Want to avoid the British Malaga mobs or the Crete crowds and save money at the same time? Then you’ll need to look a little further a field. Skyscanner introduces some of Europe’s less well known beach destinations. Get your sun, sea and sand fix for less this summer.
Think Romania, and it’s Dracula’s castle not sand castles that come to mind, but you’ll find Romania’s Black sea resorts offer warm weather, miles of sandy beaches and good hotels – all for a lot less dosh than in the Med. Some of the better known beach areas include Mamaia (the ‘pearl of the Romanian Seaside’) and Mangalia. Some of the hotels may look dated, but most offer a good standard of accommodation, with English speaking staff, swimming pools and reasonably spacious rooms.
The beauty of Albania is its lack of crowds and concrete. Virtually untouched by mainstream tourism, sun seekers will enjoy Albania’s 450 miles worth of Adriatic and Ionian coastline dotted with protected, sandy bays and empty beaches. Mali i Robit is one of the better known beach holiday destinations in Romania, blessed with a mountain backdrop, a warm sea and pine forest surroundings.
If you’re looking to escape the British crowds this summer – Montenegro is the place to go. Only 13 thousand UK travellers visited in 2006, compared to the 16 million who went to Spain! This tiny Balkan country boasts 73km of beaches along its 293km coastline, so there’s bound to be a beach to take your fancy. From sand to shingle, popular to deserted, modern to rustic and remote – there are around 117 to choose from. Zanjic is one of Montenegro’s favourite beaches; situated deep in the Miriste Valley, it’s surrounded by old olive groves and azure waters.
When it comes to coastline, Slovenia is not well endowed. Its tiny 43km slither is squished in between Italy and Croatia, but Slovenia does have several beaches which are worth a look. Portorož (meaing "Port of Roses") is Slovenia’s busiest beach resort, hosting sandy beaches with both upscale and unpretentious beach clubs, waterfront cafes and flashy marinas. Portorož has been in the tourist business since the 13th century, with visitors flocking to wallow in the healing mud and salt water baths – the town still has eight different wellness spas and resorts today, which will cost you less than those of France or Italy.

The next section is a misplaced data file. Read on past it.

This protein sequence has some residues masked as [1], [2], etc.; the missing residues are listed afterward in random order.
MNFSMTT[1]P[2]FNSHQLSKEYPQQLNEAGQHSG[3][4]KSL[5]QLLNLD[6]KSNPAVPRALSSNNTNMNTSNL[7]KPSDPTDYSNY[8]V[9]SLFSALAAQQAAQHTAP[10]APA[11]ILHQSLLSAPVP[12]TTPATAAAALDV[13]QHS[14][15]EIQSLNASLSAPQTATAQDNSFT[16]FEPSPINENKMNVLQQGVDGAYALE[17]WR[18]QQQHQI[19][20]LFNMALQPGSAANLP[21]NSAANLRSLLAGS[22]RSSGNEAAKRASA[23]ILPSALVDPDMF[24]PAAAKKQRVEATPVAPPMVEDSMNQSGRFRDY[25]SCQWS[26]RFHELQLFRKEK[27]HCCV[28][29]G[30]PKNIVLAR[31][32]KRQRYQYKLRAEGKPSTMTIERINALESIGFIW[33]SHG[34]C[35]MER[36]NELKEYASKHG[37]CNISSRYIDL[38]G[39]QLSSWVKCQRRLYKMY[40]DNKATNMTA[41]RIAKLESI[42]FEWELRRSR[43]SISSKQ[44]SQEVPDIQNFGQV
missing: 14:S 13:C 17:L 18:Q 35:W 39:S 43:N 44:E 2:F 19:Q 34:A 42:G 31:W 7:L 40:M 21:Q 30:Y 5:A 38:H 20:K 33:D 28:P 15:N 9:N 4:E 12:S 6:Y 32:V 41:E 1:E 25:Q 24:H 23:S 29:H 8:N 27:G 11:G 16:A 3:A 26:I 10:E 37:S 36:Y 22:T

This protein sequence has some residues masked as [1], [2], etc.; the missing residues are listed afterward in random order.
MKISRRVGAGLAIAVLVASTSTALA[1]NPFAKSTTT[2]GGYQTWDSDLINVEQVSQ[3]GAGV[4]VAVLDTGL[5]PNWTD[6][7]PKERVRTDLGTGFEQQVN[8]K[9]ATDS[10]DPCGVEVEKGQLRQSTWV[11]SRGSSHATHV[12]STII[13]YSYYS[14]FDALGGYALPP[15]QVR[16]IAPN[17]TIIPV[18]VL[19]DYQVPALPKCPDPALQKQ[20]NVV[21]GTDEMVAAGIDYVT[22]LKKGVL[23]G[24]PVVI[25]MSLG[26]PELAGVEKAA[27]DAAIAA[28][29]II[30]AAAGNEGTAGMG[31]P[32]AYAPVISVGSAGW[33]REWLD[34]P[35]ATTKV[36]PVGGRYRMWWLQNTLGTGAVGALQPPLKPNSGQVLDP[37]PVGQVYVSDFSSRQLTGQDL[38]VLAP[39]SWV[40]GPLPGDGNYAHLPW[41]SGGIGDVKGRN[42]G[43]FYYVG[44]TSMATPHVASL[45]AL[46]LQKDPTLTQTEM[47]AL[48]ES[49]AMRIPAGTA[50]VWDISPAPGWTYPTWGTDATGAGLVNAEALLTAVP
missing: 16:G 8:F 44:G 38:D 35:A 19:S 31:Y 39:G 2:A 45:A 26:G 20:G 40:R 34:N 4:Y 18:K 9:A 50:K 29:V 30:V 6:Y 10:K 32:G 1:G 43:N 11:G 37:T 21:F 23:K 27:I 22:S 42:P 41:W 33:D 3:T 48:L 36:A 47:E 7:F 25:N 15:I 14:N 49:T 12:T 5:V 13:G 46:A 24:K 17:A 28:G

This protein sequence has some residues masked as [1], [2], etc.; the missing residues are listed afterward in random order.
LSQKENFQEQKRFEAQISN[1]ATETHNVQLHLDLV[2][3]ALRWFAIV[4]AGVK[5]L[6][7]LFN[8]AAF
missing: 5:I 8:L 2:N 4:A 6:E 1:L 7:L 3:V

Crimea – an autonomous region of Ukraine – boasts two coastlines, one along the Black Sea and the other along the Sea of Azov, which together give it a total of 517km of beaches. Yalta is the Crimea’s most famous resort town but there are plenty of secluded spots too with many coves and bays that can only be discovered on foot all along the south coast.
Here you’ll be able to inhale the fresh salty air mixed with pine aromas from the nearby forests and watch pods of black sea dolphins leap from the waters. The Crimea’s balmy sub-tropical weather keeps the sea at a warm 18C + from May until October, and prices in Ukraine undercut the Med by miles.
According to The Times, this small Baltic nation has the beaches to rival Brazil. There are numerous choices along the 330 miles of Latvian coast, including Jurmlala on the Latvian Riviera. If you want to party, Liepāja is the place to head. A hip coastal city with good value, funky hotels, all-night clubs and cafés, plus food and drink priced well below that of Greece, Spain or France. As well as the beautiful white sandy beaches, Liepāja also offers medieval churches, tsarist era fortifications and an abandoned prison that is said to be highly paranormally active.
You might wonder what landlocked Austria is doing on a best beaches list – but this mountainous nation has several lakeside beaches, which make an interesting alternative to seaside spots. Wörthersee in southern Austria is the country’s most well known bathing lake and one of Austria’s favourite summer holiday hang outs, with water temperatures reaching 25C in midsummer and clear blue-green H20 that is clean enough to drink. Plus, it’s surrounded by mountains, which not only provide a spectacular setting, but also keep it sheltered from strong winds.